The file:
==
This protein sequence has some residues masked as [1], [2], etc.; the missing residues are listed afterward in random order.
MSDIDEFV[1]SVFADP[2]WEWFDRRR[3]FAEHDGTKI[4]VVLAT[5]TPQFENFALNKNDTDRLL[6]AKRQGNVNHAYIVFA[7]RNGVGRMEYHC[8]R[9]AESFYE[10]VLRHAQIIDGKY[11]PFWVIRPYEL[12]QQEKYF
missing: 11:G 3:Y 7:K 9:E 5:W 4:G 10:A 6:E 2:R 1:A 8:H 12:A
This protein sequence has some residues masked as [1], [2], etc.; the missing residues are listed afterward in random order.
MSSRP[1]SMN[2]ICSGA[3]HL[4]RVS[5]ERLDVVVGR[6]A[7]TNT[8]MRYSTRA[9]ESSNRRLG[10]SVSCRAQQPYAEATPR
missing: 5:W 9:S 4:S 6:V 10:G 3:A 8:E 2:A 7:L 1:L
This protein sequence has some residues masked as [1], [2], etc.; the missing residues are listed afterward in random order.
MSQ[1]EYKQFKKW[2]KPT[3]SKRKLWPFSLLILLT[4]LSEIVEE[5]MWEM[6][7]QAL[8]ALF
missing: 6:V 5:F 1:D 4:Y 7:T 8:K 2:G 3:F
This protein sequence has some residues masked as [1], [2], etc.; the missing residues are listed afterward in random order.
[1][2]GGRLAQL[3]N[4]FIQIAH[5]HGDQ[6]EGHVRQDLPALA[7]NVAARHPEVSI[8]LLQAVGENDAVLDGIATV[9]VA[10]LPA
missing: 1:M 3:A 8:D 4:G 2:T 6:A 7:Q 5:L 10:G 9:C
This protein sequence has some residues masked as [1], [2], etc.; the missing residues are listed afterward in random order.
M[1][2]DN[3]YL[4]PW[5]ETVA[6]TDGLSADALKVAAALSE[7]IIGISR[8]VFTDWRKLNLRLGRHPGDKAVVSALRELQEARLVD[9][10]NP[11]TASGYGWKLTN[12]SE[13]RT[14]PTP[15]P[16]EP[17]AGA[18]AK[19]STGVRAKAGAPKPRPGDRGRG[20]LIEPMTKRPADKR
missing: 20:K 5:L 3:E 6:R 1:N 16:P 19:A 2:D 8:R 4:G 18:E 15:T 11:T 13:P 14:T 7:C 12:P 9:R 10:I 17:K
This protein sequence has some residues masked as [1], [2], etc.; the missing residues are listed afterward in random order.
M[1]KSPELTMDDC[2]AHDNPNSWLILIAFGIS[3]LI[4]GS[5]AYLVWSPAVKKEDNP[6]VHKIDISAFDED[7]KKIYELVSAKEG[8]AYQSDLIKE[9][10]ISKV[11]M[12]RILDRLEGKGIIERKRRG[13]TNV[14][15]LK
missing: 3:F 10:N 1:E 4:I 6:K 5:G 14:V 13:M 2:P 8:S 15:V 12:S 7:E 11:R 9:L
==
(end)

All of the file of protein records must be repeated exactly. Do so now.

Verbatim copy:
This protein sequence has some residues masked as [1], [2], etc.; the missing residues are listed afterward in random order.
MSDIDEFV[1]SVFADP[2]WEWFDRRR[3]FAEHDGTKI[4]VVLAT[5]TPQFENFALNKNDTDRLL[6]AKRQGNVNHAYIVFA[7]RNGVGRMEYHC[8]R[9]AESFYE[10]VLRHAQIIDGKY[11]PFWVIRPYEL[12]QQEKYF
missing: 11:G 3:Y 7:K 9:E 5:W 4:G 10:A 6:E 2:R 1:A 8:H 12:A
This protein sequence has some residues masked as [1], [2], etc.; the missing residues are listed afterward in random order.
MSSRP[1]SMN[2]ICSGA[3]HL[4]RVS[5]ERLDVVVGR[6]A[7]TNT[8]MRYSTRA[9]ESSNRRLG[10]SVSCRAQQPYAEATPR
missing: 5:W 9:S 4:S 6:V 10:G 3:A 8:E 2:A 7:L 1:L
This protein sequence has some residues masked as [1], [2], etc.; the missing residues are listed afterward in random order.
MSQ[1]EYKQFKKW[2]KPT[3]SKRKLWPFSLLILLT[4]LSEIVEE[5]MWEM[6][7]QAL[8]ALF
missing: 6:V 5:F 1:D 4:Y 7:T 8:K 2:G 3:F
This protein sequence has some residues masked as [1], [2], etc.; the missing residues are listed afterward in random order.
[1][2]GGRLAQL[3]N[4]FIQIAH[5]HGDQ[6]EGHVRQDLPALA[7]NVAARHPEVSI[8]LLQAVGENDAVLDGIATV[9]VA[10]LPA
missing: 1:M 3:A 8:D 4:G 2:T 6:A 7:Q 5:L 10:G 9:C
This protein sequence has some residues masked as [1], [2], etc.; the missing residues are listed afterward in random order.
M[1][2]DN[3]YL[4]PW[5]ETVA[6]TDGLSADALKVAAALSE[7]IIGISR[8]VFTDWRKLNLRLGRHPGDKAVVSALRELQEARLVD[9][10]NP[11]TASGYGWKLTN[12]SE[13]RT[14]PTP[15]P[16]EP[17]AGA[18]AK[19]STGVRAKAGAPKPRPGDRGRG[20]LIEPMTKRPADKR
missing: 20:K 5:L 3:E 6:R 1:N 16:P 19:A 2:D 8:R 4:G 18:E 15:T 11:T 13:P 14:T 7:C 12:P 9:R 10:I 17:K
This protein sequence has some residues masked as [1], [2], etc.; the missing residues are listed afterward in random order.
M[1]KSPELTMDDC[2]AHDNPNSWLILIAFGIS[3]LI[4]GS[5]AYLVWSPAVKKEDNP[6]VHKIDISAFDED[7]KKIYELVSAKEG[8]AYQSDLIKE[9][10]ISKV[11]M[12]RILDRLEGKGIIERKRRG[13]TNV[14][15]LK
missing: 3:F 10:N 1:E 4:I 6:K 5:G 14:V 13:M 2:P 8:S 15:V 12:S 7:E 11:R 9:L